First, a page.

Figure 4. Chronic application of Neocuproine down-regulates synapsin and dynamin. (A) mRNA levels of dynamin I (dyI), dynamin II (dyII), synapsin, Bassoon (Bas), SNAP29, Superoxide Dismutase (SOD) and Tubulin (Tub) expressed by rat hippocampal cultures (11 DIV) treated in the absence or presence of Neocuproine (Neo, 10 μM) for 12 h. Values are mean ± SEM (N = 3). *, p < 0.05. (B) Protein levels of synapsin and dynamin I expressed by rat hippocampal cultures (11 DIV) treated in the absence or presence of Neo (up to 30 μM) for 12 h. Whole brain homogenate (H) of 15 days post-natal rat was used as positive control. (C,D) The graphs summarize the data obtained in experiments described in “(B)”. Values are mean ± SEM (N = 3). *, p < 0.05; **, p < 0.01.
Figure 5. Bathocuproine blocks the decrease of synapsin induced by Neocuproine treatments. (A) Microphotographs of rat hippocampal neurons treated with Neocuproine (Neo, 10 μM and 30 μM) for 12 h. Synapsin immunoreactivity is shown in green, and MAP2 in red. Scale bar, 25 μm. (B) Protein levels of synapsin expressed by rat hippocampal cultures (11 DIV) treated in the absence or presence of Neo (up to 30 μM), and Neo (10 μM) + Bathocuproine (BC, 10 μM) for 12 h. (C) The graph summarize the data obtained in the experiment described in “(B)”. Values are mean ± SEM (N = 3). * p < 0.05.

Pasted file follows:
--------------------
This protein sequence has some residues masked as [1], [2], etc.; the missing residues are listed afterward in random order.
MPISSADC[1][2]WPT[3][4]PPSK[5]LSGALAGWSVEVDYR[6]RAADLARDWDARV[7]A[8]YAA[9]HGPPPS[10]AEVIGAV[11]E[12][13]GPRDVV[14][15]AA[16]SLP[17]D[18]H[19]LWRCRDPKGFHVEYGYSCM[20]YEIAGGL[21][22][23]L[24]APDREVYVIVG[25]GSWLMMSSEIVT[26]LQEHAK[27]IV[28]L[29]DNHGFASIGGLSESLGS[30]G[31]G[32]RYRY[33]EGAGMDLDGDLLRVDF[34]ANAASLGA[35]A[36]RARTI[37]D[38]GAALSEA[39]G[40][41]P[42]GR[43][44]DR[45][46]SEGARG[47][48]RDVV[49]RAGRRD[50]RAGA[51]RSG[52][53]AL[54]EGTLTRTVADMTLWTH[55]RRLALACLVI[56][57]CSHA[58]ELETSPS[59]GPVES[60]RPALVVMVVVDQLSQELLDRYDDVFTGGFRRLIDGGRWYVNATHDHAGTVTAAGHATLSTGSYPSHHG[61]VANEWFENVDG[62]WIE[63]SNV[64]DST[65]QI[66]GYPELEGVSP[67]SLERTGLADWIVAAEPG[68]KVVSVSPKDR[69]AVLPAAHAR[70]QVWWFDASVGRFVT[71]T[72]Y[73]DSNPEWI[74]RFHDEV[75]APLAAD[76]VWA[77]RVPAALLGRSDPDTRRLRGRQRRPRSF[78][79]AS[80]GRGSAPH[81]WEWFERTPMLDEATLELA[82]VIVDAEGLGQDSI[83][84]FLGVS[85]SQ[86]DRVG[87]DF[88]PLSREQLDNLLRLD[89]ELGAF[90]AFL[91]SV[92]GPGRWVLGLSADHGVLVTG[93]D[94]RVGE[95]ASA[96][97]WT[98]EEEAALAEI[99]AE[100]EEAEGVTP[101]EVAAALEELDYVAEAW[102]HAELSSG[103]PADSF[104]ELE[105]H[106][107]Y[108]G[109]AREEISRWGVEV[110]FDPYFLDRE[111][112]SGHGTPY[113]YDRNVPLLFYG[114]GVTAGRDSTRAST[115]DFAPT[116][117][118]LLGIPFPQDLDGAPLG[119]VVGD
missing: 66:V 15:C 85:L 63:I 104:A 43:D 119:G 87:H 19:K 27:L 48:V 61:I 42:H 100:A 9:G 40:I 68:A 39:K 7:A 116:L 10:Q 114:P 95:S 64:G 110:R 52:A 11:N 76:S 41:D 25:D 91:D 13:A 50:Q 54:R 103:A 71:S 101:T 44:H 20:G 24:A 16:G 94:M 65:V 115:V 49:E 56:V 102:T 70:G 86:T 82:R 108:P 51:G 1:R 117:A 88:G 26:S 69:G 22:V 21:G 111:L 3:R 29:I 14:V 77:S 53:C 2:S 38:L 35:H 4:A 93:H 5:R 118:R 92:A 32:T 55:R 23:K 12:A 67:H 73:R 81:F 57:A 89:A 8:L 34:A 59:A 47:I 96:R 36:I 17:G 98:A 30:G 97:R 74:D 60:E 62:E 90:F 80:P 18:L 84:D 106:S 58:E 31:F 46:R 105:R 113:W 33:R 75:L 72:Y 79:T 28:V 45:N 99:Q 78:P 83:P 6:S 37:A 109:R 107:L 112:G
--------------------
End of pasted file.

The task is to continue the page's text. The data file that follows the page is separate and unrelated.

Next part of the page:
Neocuproine Blocks the Epileptiform-Like Activity Induced by Bicuculline in Hippocampal Neurons
Considering that Neocuproine modulates neurotransmission we evaluated whether Neocuproine down-regulates the epileptiform-like activity in hippocampal neurons. To evaluate the chronic effect of Neocuproine on the neuronal activity we used whole cell patch clamp technique (−60 mV) and measured miniature postsynaptic currents in primary hippocampal neurons treated with bicuculline for 24 h, which induce epileptiform-like activity in neurons (Carrasco et al., 2007; Sepúlveda et al., 2009). As shown in Figure 6, we found that the frequency of miniature postsynaptic currents was significantly lower after chronic administration (24 h) of Neocuproine (10 μM) compared to control (Control, 0.352 ± 0.045 Hz, n =12 vs. Neocuproine, 0.125 ± 0.016 Hz, n = 11; p < 0.01). However, no significant differences were observed in the amplitude of the miniature postsynaptic currents (control, 35.81 ± 5.22 pA, n = 12 vs. Neocuproine, 22.08 ± 3.72 pA, n = 11). These results correlate with the decrease in the number of active neurons (Figure 3) and the decrease on the levels of presynaptic proteins dynamin (I and II) and synapsin observed after sub-chronic treatments with Neocuproine (Figure 4). Interestingly, chronic treatments with Neocuproine blocked the epileptiform-like activity induced by bicuculline (5 μM; 24 h) (Figure 6; Control, 0.352 ± 0.045 Hz, n = 12; bicuculline, 0.744 ± 0.104; Neocuproine + bicuculline 0.197 ± 0.047; Neocuproine, 0.125 ± 0.016 Hz, n = 11; p < 0.01), suggesting that Neocuproine can abolish epileptogenic-like activity in CNS neurons.